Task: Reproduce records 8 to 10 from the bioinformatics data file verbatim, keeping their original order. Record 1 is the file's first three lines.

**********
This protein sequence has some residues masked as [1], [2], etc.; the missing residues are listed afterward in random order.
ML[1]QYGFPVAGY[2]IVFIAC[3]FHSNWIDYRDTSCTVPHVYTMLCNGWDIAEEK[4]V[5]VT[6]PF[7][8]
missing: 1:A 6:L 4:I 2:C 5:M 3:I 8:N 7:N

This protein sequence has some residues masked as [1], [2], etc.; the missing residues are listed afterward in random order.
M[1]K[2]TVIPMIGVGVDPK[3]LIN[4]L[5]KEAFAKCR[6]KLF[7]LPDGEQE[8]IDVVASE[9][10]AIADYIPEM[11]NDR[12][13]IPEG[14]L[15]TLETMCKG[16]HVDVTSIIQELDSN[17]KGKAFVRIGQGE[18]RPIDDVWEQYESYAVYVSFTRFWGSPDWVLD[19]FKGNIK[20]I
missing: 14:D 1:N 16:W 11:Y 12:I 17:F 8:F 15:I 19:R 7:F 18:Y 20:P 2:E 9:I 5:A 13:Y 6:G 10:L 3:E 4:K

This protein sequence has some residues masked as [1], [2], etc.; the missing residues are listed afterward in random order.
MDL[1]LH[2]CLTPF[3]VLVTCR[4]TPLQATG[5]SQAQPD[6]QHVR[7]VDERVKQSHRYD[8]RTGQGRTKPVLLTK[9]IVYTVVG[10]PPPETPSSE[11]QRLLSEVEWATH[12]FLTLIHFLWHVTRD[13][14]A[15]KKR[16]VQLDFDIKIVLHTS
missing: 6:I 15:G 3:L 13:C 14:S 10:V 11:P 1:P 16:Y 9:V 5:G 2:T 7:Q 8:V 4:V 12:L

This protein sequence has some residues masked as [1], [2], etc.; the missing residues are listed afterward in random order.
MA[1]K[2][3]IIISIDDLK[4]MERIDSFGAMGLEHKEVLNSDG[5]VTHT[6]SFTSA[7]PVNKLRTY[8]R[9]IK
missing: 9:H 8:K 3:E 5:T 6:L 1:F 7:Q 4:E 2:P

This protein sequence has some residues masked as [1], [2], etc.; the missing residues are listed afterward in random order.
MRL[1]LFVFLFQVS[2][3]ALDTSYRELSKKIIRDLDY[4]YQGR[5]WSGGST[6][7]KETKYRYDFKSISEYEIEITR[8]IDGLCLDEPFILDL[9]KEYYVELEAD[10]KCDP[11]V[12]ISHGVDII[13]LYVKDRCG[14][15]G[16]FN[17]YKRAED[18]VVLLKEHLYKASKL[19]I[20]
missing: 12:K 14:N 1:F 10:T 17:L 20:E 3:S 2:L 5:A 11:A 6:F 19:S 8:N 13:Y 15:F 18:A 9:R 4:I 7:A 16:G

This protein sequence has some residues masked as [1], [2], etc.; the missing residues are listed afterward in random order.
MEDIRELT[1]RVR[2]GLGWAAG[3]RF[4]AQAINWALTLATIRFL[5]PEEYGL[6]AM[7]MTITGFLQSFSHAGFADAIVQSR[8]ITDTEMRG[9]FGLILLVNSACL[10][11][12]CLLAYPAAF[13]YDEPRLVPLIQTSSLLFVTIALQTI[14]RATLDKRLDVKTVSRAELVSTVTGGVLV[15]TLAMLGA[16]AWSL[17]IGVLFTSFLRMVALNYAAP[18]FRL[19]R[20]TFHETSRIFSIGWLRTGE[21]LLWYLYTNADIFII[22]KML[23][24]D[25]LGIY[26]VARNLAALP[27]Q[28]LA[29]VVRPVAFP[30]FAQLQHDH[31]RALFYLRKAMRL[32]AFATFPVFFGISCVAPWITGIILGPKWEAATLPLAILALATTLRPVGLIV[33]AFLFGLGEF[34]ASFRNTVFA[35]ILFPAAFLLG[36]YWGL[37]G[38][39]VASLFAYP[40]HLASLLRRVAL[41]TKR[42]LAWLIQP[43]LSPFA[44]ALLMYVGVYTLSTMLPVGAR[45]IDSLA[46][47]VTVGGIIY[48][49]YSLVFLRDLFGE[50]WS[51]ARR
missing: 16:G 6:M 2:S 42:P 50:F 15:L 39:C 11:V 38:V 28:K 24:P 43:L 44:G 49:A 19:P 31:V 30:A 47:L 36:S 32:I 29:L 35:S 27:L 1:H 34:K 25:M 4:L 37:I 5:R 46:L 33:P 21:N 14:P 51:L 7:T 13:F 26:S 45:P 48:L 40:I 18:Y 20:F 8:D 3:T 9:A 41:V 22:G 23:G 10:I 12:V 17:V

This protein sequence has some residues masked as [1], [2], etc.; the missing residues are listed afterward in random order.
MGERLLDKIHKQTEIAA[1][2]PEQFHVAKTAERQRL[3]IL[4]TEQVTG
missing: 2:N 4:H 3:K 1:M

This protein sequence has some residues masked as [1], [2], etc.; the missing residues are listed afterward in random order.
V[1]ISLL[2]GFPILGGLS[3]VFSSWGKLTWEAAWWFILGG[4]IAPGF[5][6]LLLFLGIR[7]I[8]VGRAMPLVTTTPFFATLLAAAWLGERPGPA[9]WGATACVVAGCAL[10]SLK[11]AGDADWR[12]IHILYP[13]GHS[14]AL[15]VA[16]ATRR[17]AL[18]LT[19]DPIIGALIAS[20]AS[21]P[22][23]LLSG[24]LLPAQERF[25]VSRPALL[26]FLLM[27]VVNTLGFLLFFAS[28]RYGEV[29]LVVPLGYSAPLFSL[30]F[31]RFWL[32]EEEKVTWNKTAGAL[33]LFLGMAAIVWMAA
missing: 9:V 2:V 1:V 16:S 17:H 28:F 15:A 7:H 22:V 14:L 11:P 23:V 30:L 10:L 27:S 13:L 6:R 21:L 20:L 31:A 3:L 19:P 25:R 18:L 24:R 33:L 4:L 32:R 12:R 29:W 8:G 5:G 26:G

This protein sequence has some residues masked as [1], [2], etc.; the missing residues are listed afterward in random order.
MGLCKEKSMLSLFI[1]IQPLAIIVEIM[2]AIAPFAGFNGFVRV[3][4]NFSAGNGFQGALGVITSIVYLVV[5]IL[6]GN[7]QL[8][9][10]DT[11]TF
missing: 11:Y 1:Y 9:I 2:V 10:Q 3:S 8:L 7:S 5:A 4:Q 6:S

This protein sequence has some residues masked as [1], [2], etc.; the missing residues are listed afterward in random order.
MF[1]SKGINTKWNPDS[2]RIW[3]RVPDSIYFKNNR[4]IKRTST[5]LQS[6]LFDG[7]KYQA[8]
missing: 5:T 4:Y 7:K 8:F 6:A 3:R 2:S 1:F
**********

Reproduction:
This protein sequence has some residues masked as [1], [2], etc.; the missing residues are listed afterward in random order.
V[1]ISLL[2]GFPILGGLS[3]VFSSWGKLTWEAAWWFILGG[4]IAPGF[5][6]LLLFLGIR[7]I[8]VGRAMPLVTTTPFFATLLAAAWLGERPGPA[9]WGATACVVAGCAL[10]SLK[11]AGDADWR[12]IHILYP[13]GHS[14]AL[15]VA[16]ATRR[17]AL[18]LT[19]DPIIGALIAS[20]AS[21]P[22][23]LLSG[24]LLPAQERF[25]VSRPALL[26]FLLM[27]VVNTLGFLLFFAS[28]RYGEV[29]LVVPLGYSAPLFSL[30]F[31]RFWL[32]EEEKVTWNKTAGAL[33]LFLGMAAIVWMAA
missing: 9:V 2:V 1:V 16:S 17:H 28:F 15:A 7:H 22:V 14:L 11:P 23:V 30:L 10:L 27:S 13:L 6:R 21:L 20:L 31:A 3:L 19:P 25:R 18:L 24:R 33:L 4:L 32:R 12:R 29:W 8:G 5:G 26:G

This protein sequence has some residues masked as [1], [2], etc.; the missing residues are listed afterward in random order.
MGLCKEKSMLSLFI[1]IQPLAIIVEIM[2]AIAPFAGFNGFVRV[3][4]NFSAGNGFQGALGVITSIVYLVV[5]IL[6]GN[7]QL[8][9][10]DT[11]TF
missing: 11:Y 1:Y 9:I 2:V 10:Q 3:S 8:L 7:S 5:A 4:Q 6:S

This protein sequence has some residues masked as [1], [2], etc.; the missing residues are listed afterward in random order.
MF[1]SKGINTKWNPDS[2]RIW[3]RVPDSIYFKNNR[4]IKRTST[5]LQS[6]LFDG[7]KYQA[8]
missing: 5:T 4:Y 7:K 8:F 6:A 3:R 2:S 1:F